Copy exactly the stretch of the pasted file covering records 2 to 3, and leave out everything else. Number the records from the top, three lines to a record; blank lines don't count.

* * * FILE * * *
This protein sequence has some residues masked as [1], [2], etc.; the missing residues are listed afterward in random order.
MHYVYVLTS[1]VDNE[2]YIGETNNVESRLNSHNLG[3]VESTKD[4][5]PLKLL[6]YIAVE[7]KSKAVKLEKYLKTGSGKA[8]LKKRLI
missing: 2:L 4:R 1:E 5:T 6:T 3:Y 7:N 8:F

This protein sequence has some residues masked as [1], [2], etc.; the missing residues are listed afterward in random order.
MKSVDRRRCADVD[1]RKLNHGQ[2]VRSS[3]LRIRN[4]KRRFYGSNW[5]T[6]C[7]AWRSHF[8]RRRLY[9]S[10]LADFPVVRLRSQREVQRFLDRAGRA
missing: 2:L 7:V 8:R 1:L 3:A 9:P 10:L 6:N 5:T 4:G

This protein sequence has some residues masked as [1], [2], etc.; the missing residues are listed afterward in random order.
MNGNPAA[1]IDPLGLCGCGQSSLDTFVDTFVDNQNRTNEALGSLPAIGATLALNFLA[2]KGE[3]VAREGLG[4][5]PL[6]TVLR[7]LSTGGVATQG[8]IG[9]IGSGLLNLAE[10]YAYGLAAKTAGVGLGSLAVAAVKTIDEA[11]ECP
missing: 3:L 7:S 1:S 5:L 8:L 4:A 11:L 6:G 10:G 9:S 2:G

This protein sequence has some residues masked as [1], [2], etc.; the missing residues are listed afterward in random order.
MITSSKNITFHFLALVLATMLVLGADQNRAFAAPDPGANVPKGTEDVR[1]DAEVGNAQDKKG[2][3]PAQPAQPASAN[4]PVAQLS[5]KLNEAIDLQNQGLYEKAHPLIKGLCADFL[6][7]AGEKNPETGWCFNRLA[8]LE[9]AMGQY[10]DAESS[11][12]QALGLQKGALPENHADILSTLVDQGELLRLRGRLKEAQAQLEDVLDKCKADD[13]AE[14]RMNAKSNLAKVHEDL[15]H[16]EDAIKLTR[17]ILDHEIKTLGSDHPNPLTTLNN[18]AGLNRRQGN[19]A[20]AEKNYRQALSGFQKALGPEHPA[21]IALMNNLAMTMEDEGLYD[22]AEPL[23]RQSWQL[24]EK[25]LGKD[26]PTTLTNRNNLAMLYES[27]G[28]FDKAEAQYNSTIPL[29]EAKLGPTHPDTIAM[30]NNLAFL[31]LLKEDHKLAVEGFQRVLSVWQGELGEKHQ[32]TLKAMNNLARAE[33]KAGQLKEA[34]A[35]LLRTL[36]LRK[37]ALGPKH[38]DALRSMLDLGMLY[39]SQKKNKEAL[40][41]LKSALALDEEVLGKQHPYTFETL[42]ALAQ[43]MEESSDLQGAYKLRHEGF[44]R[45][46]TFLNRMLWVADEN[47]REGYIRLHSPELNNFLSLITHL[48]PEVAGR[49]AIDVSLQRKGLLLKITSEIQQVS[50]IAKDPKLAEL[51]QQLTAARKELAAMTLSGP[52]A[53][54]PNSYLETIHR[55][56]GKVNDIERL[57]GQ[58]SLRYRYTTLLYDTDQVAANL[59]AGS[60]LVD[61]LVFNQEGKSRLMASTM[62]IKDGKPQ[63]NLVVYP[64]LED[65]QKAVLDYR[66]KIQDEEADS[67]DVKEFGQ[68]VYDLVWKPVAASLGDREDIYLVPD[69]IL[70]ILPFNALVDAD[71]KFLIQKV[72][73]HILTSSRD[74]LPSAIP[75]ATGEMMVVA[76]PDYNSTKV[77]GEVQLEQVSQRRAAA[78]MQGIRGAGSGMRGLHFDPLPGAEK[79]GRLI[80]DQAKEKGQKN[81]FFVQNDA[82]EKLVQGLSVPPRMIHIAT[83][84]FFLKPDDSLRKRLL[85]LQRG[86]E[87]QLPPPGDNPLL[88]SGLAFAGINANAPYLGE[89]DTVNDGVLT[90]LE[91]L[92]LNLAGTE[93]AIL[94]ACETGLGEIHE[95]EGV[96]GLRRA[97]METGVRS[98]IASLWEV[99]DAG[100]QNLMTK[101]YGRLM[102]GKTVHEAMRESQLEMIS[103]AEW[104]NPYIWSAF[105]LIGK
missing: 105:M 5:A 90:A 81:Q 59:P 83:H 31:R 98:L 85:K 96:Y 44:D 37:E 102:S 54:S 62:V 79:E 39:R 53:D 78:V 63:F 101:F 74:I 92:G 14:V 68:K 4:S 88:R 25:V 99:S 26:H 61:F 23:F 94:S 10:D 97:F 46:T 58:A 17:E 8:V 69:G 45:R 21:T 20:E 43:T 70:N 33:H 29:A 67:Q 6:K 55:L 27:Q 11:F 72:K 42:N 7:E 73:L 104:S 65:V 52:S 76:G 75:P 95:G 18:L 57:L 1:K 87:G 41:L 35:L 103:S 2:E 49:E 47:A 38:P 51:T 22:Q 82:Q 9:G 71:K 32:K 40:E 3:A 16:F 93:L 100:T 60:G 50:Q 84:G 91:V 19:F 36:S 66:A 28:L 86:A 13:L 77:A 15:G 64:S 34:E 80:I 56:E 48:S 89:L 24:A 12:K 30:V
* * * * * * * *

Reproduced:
This protein sequence has some residues masked as [1], [2], etc.; the missing residues are listed afterward in random order.
MKSVDRRRCADVD[1]RKLNHGQ[2]VRSS[3]LRIRN[4]KRRFYGSNW[5]T[6]C[7]AWRSHF[8]RRRLY[9]S[10]LADFPVVRLRSQREVQRFLDRAGRA
missing: 2:L 7:V 8:R 1:L 3:A 9:P 10:L 6:N 5:T 4:G

This protein sequence has some residues masked as [1], [2], etc.; the missing residues are listed afterward in random order.
MNGNPAA[1]IDPLGLCGCGQSSLDTFVDTFVDNQNRTNEALGSLPAIGATLALNFLA[2]KGE[3]VAREGLG[4][5]PL[6]TVLR[7]LSTGGVATQG[8]IG[9]IGSGLLNLAE[10]YAYGLAAKTAGVGLGSLAVAAVKTIDEA[11]ECP
missing: 3:L 7:S 1:S 5:L 8:L 4:A 11:L 6:G 10:G 9:S 2:G